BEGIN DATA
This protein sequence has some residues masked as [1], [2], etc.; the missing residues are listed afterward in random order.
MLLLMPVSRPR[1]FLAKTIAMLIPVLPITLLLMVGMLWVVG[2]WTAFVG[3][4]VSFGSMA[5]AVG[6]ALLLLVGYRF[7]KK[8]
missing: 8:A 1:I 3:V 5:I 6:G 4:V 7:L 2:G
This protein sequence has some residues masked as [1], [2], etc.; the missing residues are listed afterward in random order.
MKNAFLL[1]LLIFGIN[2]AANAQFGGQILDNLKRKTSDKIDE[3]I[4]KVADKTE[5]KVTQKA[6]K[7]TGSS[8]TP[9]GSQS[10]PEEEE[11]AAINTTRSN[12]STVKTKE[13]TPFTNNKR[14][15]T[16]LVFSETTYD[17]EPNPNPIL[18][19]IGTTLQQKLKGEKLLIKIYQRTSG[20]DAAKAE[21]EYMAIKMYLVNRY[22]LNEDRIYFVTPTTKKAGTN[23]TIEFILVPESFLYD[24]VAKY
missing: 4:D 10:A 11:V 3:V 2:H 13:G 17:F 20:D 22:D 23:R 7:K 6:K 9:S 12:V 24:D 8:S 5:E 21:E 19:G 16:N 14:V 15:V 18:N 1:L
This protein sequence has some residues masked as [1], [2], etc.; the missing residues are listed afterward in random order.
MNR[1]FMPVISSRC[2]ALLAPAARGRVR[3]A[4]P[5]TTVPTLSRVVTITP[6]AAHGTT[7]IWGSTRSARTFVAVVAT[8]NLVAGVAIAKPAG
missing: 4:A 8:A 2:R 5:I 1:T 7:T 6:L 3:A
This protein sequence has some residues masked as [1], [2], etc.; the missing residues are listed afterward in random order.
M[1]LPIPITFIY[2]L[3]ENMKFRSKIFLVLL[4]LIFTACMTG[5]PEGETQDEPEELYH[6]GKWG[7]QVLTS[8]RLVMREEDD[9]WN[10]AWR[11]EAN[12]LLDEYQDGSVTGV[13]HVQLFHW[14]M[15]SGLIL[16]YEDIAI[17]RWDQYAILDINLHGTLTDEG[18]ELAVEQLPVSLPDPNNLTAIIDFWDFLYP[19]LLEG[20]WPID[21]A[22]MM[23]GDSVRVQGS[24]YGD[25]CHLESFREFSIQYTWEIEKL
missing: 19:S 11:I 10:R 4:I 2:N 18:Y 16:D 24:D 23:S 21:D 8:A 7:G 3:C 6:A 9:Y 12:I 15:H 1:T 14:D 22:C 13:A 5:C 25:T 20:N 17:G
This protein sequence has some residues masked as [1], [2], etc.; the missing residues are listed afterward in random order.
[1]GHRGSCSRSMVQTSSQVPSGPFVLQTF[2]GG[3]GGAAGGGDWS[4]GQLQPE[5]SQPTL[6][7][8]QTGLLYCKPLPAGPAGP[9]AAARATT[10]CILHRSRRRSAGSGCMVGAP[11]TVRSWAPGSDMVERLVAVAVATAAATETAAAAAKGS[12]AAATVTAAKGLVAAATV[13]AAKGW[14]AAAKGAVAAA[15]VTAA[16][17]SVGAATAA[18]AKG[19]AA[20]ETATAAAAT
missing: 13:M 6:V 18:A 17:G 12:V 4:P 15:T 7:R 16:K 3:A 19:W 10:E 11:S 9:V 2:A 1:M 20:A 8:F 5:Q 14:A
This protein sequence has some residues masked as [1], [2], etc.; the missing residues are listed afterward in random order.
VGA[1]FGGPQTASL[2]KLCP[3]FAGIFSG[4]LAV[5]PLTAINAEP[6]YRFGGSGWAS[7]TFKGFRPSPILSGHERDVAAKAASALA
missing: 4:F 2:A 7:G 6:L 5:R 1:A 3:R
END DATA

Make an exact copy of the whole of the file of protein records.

This protein sequence has some residues masked as [1], [2], etc.; the missing residues are listed afterward in random order.
MLLLMPVSRPR[1]FLAKTIAMLIPVLPITLLLMVGMLWVVG[2]WTAFVG[3][4]VSFGSMA[5]AVG[6]ALLLLVGYRF[7]KK[8]
missing: 8:A 1:I 3:V 5:I 6:G 4:V 7:L 2:G
This protein sequence has some residues masked as [1], [2], etc.; the missing residues are listed afterward in random order.
MKNAFLL[1]LLIFGIN[2]AANAQFGGQILDNLKRKTSDKIDE[3]I[4]KVADKTE[5]KVTQKA[6]K[7]TGSS[8]TP[9]GSQS[10]PEEEE[11]AAINTTRSN[12]STVKTKE[13]TPFTNNKR[14][15]T[16]LVFSETTYD[17]EPNPNPIL[18][19]IGTTLQQKLKGEKLLIKIYQRTSG[20]DAAKAE[21]EYMAIKMYLVNRY[22]LNEDRIYFVTPTTKKAGTN[23]TIEFILVPESFLYD[24]VAKY
missing: 4:D 10:A 11:V 3:V 2:H 13:G 17:F 20:D 22:D 23:R 7:K 6:K 9:S 12:V 24:D 8:S 5:E 21:E 19:G 16:N 14:V 15:V 18:N 1:L
This protein sequence has some residues masked as [1], [2], etc.; the missing residues are listed afterward in random order.
MNR[1]FMPVISSRC[2]ALLAPAARGRVR[3]A[4]P[5]TTVPTLSRVVTITP[6]AAHGTT[7]IWGSTRSARTFVAVVAT[8]NLVAGVAIAKPAG
missing: 4:A 8:A 2:R 5:I 1:T 7:T 6:L 3:A
This protein sequence has some residues masked as [1], [2], etc.; the missing residues are listed afterward in random order.
M[1]LPIPITFIY[2]L[3]ENMKFRSKIFLVLL[4]LIFTACMTG[5]PEGETQDEPEELYH[6]GKWG[7]QVLTS[8]RLVMREEDD[9]WN[10]AWR[11]EAN[12]LLDEYQDGSVTGV[13]HVQLFHW[14]M[15]SGLIL[16]YEDIAI[17]RWDQYAILDINLHGTLTDEG[18]ELAVEQLPVSLPDPNNLTAIIDFWDFLYP[19]LLEG[20]WPID[21]A[22]MM[23]GDSVRVQGS[24]YGD[25]CHLESFREFSIQYTWEIEKL
missing: 19:S 11:I 10:R 4:I 2:N 18:Y 16:D 24:D 23:S 21:D 8:A 7:G 3:C 6:A 9:Y 12:I 15:H 1:T 14:D 22:C 13:A 5:C 25:T 20:N 17:G
This protein sequence has some residues masked as [1], [2], etc.; the missing residues are listed afterward in random order.
[1]GHRGSCSRSMVQTSSQVPSGPFVLQTF[2]GG[3]GGAAGGGDWS[4]GQLQPE[5]SQPTL[6][7][8]QTGLLYCKPLPAGPAGP[9]AAARATT[10]CILHRSRRRSAGSGCMVGAP[11]TVRSWAPGSDMVERLVAVAVATAAATETAAAAAKGS[12]AAATVTAAKGLVAAATV[13]AAKGW[14]AAAKGAVAAA[15]VTAA[16][17]SVGAATAA[18]AKG[19]AA[20]ETATAAAAT
missing: 13:M 6:V 18:A 17:G 12:V 4:P 15:T 7:R 16:K 3:A 19:W 10:E 11:S 9:V 2:A 1:M 20:A 8:F 5:Q 14:A
This protein sequence has some residues masked as [1], [2], etc.; the missing residues are listed afterward in random order.
VGA[1]FGGPQTASL[2]KLCP[3]FAGIFSG[4]LAV[5]PLTAINAEP[6]YRFGGSGWAS[7]TFKGFRPSPILSGHERDVAAKAASALA
missing: 4:F 2:A 7:G 6:L 5:R 1:A 3:R